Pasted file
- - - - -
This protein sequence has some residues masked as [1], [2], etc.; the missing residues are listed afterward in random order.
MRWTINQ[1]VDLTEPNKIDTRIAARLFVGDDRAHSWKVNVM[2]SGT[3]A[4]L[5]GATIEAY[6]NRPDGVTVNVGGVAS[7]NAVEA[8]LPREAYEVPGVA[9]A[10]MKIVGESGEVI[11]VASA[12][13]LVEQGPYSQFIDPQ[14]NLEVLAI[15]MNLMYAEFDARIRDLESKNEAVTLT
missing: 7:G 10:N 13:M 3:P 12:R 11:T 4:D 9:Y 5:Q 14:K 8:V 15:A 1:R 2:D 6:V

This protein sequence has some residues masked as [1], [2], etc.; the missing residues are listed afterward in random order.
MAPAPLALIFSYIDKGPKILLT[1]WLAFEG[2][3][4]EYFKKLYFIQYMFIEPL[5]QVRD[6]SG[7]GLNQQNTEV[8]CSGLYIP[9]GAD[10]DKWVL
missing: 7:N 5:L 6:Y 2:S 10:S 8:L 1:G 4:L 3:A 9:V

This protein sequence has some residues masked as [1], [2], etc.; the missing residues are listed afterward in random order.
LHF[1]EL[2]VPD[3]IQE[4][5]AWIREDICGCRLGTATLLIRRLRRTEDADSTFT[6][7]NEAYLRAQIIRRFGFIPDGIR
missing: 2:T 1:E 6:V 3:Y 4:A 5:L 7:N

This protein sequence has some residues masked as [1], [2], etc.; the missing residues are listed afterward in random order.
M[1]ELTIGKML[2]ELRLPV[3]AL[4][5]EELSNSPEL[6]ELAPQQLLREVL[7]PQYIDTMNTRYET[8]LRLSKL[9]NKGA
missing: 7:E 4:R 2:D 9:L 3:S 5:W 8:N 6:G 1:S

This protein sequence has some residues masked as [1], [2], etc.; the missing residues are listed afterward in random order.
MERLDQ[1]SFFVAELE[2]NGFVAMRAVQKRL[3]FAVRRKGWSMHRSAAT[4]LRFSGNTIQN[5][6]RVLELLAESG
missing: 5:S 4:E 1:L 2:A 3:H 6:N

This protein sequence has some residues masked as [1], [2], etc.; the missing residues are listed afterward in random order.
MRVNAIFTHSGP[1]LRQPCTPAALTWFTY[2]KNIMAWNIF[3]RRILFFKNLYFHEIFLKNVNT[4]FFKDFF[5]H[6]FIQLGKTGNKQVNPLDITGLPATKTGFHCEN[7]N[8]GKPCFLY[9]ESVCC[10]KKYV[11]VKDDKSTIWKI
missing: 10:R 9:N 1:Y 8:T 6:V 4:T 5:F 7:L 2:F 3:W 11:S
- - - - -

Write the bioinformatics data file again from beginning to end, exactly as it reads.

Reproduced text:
This protein sequence has some residues masked as [1], [2], etc.; the missing residues are listed afterward in random order.
MRWTINQ[1]VDLTEPNKIDTRIAARLFVGDDRAHSWKVNVM[2]SGT[3]A[4]L[5]GATIEAY[6]NRPDGVTVNVGGVAS[7]NAVEA[8]LPREAYEVPGVA[9]A[10]MKIVGESGEVI[11]VASA[12][13]LVEQGPYSQFIDPQ[14]NLEVLAI[15]MNLMYAEFDARIRDLESKNEAVTLT
missing: 7:G 10:N 13:M 3:P 12:R 11:T 4:D 9:Y 5:Q 14:K 8:V 15:A 1:R 2:D 6:V

This protein sequence has some residues masked as [1], [2], etc.; the missing residues are listed afterward in random order.
MAPAPLALIFSYIDKGPKILLT[1]WLAFEG[2][3][4]EYFKKLYFIQYMFIEPL[5]QVRD[6]SG[7]GLNQQNTEV[8]CSGLYIP[9]GAD[10]DKWVL
missing: 7:N 5:L 6:Y 2:S 10:S 8:L 1:G 4:L 3:A 9:V

This protein sequence has some residues masked as [1], [2], etc.; the missing residues are listed afterward in random order.
LHF[1]EL[2]VPD[3]IQE[4][5]AWIREDICGCRLGTATLLIRRLRRTEDADSTFT[6][7]NEAYLRAQIIRRFGFIPDGIR
missing: 2:T 1:E 6:V 3:Y 4:A 5:L 7:N

This protein sequence has some residues masked as [1], [2], etc.; the missing residues are listed afterward in random order.
M[1]ELTIGKML[2]ELRLPV[3]AL[4][5]EELSNSPEL[6]ELAPQQLLREVL[7]PQYIDTMNTRYET[8]LRLSKL[9]NKGA
missing: 7:E 4:R 2:D 9:L 3:S 5:W 8:N 6:G 1:S

This protein sequence has some residues masked as [1], [2], etc.; the missing residues are listed afterward in random order.
MERLDQ[1]SFFVAELE[2]NGFVAMRAVQKRL[3]FAVRRKGWSMHRSAAT[4]LRFSGNTIQN[5][6]RVLELLAESG
missing: 5:S 4:E 1:L 2:A 3:H 6:N

This protein sequence has some residues masked as [1], [2], etc.; the missing residues are listed afterward in random order.
MRVNAIFTHSGP[1]LRQPCTPAALTWFTY[2]KNIMAWNIF[3]RRILFFKNLYFHEIFLKNVNT[4]FFKDFF[5]H[6]FIQLGKTGNKQVNPLDITGLPATKTGFHCEN[7]N[8]GKPCFLY[9]ESVCC[10]KKYV[11]VKDDKSTIWKI
missing: 10:R 9:N 1:Y 8:T 6:V 4:T 5:F 7:L 2:F 3:W 11:S